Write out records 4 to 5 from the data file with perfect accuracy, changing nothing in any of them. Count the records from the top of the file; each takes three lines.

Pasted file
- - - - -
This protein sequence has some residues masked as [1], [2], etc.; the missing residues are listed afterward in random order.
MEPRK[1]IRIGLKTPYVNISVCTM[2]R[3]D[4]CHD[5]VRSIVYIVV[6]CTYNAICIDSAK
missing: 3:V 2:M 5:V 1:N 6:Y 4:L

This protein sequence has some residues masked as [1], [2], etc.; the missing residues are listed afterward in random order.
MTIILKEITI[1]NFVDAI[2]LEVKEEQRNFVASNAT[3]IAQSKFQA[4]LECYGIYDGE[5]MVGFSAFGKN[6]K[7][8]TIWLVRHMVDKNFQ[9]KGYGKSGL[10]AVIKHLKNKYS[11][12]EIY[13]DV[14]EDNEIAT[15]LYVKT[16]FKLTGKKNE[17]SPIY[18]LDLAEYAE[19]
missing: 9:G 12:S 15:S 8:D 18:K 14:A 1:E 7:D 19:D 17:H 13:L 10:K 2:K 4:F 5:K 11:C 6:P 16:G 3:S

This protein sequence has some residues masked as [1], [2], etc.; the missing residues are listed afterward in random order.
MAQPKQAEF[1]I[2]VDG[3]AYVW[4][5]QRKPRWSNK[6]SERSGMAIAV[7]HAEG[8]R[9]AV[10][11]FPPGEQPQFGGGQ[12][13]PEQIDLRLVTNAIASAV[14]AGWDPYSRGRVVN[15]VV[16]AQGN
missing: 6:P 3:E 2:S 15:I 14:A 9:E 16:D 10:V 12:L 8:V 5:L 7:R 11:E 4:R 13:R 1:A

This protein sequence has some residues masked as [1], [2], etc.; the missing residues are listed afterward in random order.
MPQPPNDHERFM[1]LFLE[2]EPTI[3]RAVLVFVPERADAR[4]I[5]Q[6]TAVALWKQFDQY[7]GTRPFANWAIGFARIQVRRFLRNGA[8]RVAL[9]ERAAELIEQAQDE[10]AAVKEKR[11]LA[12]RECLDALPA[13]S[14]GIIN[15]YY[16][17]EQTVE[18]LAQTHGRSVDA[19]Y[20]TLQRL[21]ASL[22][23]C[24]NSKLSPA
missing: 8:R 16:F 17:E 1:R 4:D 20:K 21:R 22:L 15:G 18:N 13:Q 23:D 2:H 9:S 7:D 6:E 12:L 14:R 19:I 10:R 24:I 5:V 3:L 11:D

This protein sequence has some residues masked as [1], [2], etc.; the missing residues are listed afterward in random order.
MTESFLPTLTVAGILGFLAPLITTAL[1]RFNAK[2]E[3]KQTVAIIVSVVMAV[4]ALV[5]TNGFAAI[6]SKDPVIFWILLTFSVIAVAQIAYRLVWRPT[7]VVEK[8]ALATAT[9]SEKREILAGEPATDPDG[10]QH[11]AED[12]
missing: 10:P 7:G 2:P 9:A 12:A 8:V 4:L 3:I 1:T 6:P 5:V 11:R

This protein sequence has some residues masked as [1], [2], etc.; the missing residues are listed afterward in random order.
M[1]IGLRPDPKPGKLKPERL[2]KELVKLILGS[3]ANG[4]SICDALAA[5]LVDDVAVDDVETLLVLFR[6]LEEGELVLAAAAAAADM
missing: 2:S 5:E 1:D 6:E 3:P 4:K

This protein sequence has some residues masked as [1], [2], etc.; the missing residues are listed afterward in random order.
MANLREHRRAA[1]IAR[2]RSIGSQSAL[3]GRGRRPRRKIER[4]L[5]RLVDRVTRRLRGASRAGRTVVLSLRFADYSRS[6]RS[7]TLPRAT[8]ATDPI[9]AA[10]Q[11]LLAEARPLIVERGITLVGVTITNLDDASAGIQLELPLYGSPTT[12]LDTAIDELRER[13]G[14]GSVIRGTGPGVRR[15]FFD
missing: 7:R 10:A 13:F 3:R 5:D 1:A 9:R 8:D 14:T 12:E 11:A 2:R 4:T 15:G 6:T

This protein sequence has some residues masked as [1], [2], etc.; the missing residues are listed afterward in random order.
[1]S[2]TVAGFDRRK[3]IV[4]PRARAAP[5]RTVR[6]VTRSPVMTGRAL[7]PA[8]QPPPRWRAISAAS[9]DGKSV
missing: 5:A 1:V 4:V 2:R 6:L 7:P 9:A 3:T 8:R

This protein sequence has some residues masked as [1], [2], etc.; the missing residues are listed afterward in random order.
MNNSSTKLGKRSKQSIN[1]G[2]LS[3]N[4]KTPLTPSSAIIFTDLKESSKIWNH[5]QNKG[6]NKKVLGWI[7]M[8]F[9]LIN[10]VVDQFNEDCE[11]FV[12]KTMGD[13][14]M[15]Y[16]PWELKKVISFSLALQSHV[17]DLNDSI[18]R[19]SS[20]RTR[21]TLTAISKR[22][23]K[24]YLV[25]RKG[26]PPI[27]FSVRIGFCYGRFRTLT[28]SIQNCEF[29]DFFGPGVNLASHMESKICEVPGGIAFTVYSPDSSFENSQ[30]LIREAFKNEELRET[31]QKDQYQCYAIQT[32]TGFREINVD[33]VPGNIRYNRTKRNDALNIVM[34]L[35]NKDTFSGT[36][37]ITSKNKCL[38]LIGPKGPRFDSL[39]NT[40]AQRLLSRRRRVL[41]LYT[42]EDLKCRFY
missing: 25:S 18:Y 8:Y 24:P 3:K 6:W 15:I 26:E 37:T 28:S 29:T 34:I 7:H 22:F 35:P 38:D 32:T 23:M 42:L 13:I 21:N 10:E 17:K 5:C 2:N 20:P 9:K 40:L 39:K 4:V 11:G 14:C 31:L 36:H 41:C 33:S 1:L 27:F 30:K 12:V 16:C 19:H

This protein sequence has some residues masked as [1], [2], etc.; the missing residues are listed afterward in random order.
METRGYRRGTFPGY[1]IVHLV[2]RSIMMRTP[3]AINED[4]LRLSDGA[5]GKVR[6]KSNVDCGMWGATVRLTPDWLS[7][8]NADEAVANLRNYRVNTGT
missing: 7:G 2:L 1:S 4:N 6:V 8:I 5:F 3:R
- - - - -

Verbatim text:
This protein sequence has some residues masked as [1], [2], etc.; the missing residues are listed afterward in random order.
MPQPPNDHERFM[1]LFLE[2]EPTI[3]RAVLVFVPERADAR[4]I[5]Q[6]TAVALWKQFDQY[7]GTRPFANWAIGFARIQVRRFLRNGA[8]RVAL[9]ERAAELIEQAQDE[10]AAVKEKR[11]LA[12]RECLDALPA[13]S[14]GIIN[15]YY[16][17]EQTVE[18]LAQTHGRSVDA[19]Y[20]TLQRL[21]ASL[22][23]C[24]NSKLSPA
missing: 8:R 16:F 17:E 1:R 4:D 20:K 21:R 22:L 15:G 18:N 13:Q 23:D 2:H 9:S 7:D 6:E 12:L 14:R 19:I 10:R 24:I 5:V 3:L 11:D

This protein sequence has some residues masked as [1], [2], etc.; the missing residues are listed afterward in random order.
MTESFLPTLTVAGILGFLAPLITTAL[1]RFNAK[2]E[3]KQTVAIIVSVVMAV[4]ALV[5]TNGFAAI[6]SKDPVIFWILLTFSVIAVAQIAYRLVWRPT[7]VVEK[8]ALATAT[9]SEKREILAGEPATDPDG[10]QH[11]AED[12]
missing: 10:P 7:G 2:P 9:A 12:A 8:V 4:L 3:I 1:T 6:P 5:V 11:R